matter Mr. Praz goes 0o1 to formu-
late the customs and art and liter-
ature of the country into a sym pa-
thetic and well-established ethos.
In the discussion he, covers all
Spain--geography, psychology, art,
science, and letters--not witht the
outlined and studied aloofness of
the typical tra~vel book but with a
patient casualness, a steady and
sustained humor, and a scholarly
and , worldly-wise approach. He
successfully enacts 1. paradox in
that he whips the romantic veil
from Spain with a highly romantic
and quite delightful prose style.
Particularly well done is his
chapter entitled Dui Sang, De La
Volupte, De La Mort, a discussion'
of what might he called the ethics
(ethics in a, more literal than con-
notative sense) and social signifi-

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I

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Spring Styles $49
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carry long anid short vamp
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* * a

6

F.

BUSINESS STAFF
Telephone 21214
BUSINESS MANAGER.
A. J. JORDAN, JR.
Assistant Manager
ALEX K. SCHERER
Department Managers
vertising..............T. Hollister Mabley
vertising............. Kasper II. Halverson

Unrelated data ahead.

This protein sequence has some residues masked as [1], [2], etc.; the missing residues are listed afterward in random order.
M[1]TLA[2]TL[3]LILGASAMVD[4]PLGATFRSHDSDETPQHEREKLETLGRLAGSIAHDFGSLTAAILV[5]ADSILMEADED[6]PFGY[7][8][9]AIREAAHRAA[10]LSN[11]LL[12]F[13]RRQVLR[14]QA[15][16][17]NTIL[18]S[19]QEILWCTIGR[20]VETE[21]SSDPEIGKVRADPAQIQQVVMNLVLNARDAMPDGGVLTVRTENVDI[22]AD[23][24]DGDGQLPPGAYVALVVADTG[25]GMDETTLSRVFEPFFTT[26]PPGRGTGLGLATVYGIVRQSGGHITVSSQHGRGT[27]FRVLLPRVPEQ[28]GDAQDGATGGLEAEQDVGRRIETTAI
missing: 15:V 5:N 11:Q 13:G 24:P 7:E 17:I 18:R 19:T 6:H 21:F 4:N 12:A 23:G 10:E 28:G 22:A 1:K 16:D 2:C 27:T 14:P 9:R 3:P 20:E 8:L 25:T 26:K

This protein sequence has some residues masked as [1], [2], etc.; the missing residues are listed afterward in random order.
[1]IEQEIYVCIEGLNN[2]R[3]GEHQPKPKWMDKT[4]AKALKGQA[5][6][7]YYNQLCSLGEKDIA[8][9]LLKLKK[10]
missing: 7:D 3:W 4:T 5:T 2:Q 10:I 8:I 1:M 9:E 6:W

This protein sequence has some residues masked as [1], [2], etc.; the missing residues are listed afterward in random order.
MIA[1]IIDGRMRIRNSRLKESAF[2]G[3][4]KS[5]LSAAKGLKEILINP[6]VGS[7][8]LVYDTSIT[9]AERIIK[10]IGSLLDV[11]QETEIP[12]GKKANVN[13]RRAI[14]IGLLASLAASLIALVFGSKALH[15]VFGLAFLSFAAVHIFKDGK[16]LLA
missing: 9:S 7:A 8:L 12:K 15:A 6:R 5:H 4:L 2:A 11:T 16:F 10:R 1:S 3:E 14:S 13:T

vertising .............Sherwood A. Upton
yice ................... George A. Spater
-clation.............. .J. Viernor Davis
counts.... .........John R. Rose
blications.......eorge R. Hamilton
Business Secretary--Mary Chase.
Assistants

According to recent dispatches,
the "Passion of Joan of Arc will
be shown five more times this week
at Lydia Mendelssohn." The poor
girl will be a wreck before she gets
out of Ann Arbor.
Another dispatch from the
honorable Associated ]Press
states that the French cabinet
is in a dilemma. I once heard a
story about a dog biting a man
which wasn't news, but when a
man bit a dog that WAS news.
What of it?

can~ce 0ofubul igInting. wiVY ruti u- - -
erary background of the literature_________________
on the mbatter that is astounding, _____ __
Mr. Praz protests against the pan.-
taurism of writers who try to as- c} .:uc <"::3